The change in living things over long periods of time. Evolution is the change in inherited traits as a population of organisms passes through generations. Inherited traits encompass all levels of change, from changes in DNA sequences to life forms and social behaviors. The process of evolution has led to diversity at many levels. Not only the myriad of different species distributed on Earth, but also the diversity at the molecular level has been formed by the process of evolution.
What it means
Throughout the evolutionary history of life on Earth, biodiversity has increased through the process of speciation, in which one ancestral species differentiates into two or more descendant species. The evolutionary history of life on Earth can be revealed by analyzing traits such as morphology, biochemistry, behavior, DNA sequences, and fossils.
By comparing traits across species, it is possible to determine that species that diverged from the most recent common ancestor share many similar traits, and this principle can be used to construct a phylogenetic tree, a “tree of life”. Thus, a phylogeny is a representation of the evolutionary flexibility of species, and an extrapolation of the speciation process to current species or fossils.
The process of evolution can also lead to the disappearance of existing species, which is called extinction, and there have been several mass extinctions throughout Earth’s history where many species have disappeared at the same time.
Evolution is explained by two main processes: natural selection and genetic drift. Natural selection is the difference in survival and reproduction between individuals due to differences in phenotype. Natural selection allows a species to differentiate into new species over time in response to its environment.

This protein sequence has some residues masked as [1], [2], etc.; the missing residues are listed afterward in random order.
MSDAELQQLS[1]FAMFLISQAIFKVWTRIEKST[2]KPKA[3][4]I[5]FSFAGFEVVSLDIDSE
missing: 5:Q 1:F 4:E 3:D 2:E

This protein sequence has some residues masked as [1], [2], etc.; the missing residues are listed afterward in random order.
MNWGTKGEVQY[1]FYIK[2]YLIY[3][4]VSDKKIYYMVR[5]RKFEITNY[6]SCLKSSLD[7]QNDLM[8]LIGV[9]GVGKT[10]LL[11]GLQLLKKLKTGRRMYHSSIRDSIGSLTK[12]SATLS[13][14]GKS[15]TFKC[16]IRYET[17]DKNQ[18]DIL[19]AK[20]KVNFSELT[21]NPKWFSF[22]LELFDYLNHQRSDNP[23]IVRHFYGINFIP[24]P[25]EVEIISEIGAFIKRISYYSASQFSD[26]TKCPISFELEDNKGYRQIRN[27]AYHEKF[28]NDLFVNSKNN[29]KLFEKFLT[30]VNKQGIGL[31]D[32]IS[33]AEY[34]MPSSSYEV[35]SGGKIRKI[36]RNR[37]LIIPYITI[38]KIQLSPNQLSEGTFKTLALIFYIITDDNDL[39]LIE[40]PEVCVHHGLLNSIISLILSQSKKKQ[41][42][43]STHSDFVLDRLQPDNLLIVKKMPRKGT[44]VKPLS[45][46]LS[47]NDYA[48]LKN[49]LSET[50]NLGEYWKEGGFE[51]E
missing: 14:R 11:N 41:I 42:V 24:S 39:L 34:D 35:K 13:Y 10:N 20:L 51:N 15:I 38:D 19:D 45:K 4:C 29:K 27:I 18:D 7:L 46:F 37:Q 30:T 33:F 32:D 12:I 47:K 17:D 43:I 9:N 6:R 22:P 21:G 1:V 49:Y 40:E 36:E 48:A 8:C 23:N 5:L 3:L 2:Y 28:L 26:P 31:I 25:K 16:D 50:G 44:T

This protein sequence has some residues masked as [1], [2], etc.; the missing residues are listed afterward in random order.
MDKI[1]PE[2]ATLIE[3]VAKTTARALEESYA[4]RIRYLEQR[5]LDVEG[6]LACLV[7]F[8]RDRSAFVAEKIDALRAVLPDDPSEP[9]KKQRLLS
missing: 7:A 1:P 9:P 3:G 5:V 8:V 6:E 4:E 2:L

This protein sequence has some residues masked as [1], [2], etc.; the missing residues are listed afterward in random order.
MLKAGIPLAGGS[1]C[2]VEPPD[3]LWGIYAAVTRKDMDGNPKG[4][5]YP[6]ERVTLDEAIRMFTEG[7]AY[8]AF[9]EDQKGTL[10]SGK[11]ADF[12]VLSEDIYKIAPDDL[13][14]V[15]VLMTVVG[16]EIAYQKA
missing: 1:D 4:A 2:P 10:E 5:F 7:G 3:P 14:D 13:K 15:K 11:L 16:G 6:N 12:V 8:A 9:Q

Genetic drift is the process by which the frequency of alleles in a population changes over generations. Unlike natural selection, genetic drift explains that allele frequencies change because individuals passing on genes to the next generation are random.
History of evolutionary theory
In the 19th century and before, when Charles Darwin (1809-1882) lived, many people believed that species did not change. Influenced by religion, people believed that species were created and focused on finding characteristics and distinguishing between species. Carl Linnaeus (1707-1778), a Swedish surgeon and biologist, was the leading scholar of his time who believed that species did not change. On the other hand, French naturalist Jean-Baptiste Lamarck (1744-1829) argued that species change into new ones over time. Lamarck’s idea of speciation differed from Darwin’s and the modern view.
Lamarck believed that the lineage of a species is eternal and changes from one form to another, meaning that species do not branch off and do not go extinct. Lamarck argued that the traits acquired by an individual during its lifetime are passed on to the next generation, and that subsequent generations accumulate new traits based on those acquired by their ancestors, thus transforming species over time. Lamarck’s transformism, also known as the “dragon theory,” explains why giraffes have long necks as an example.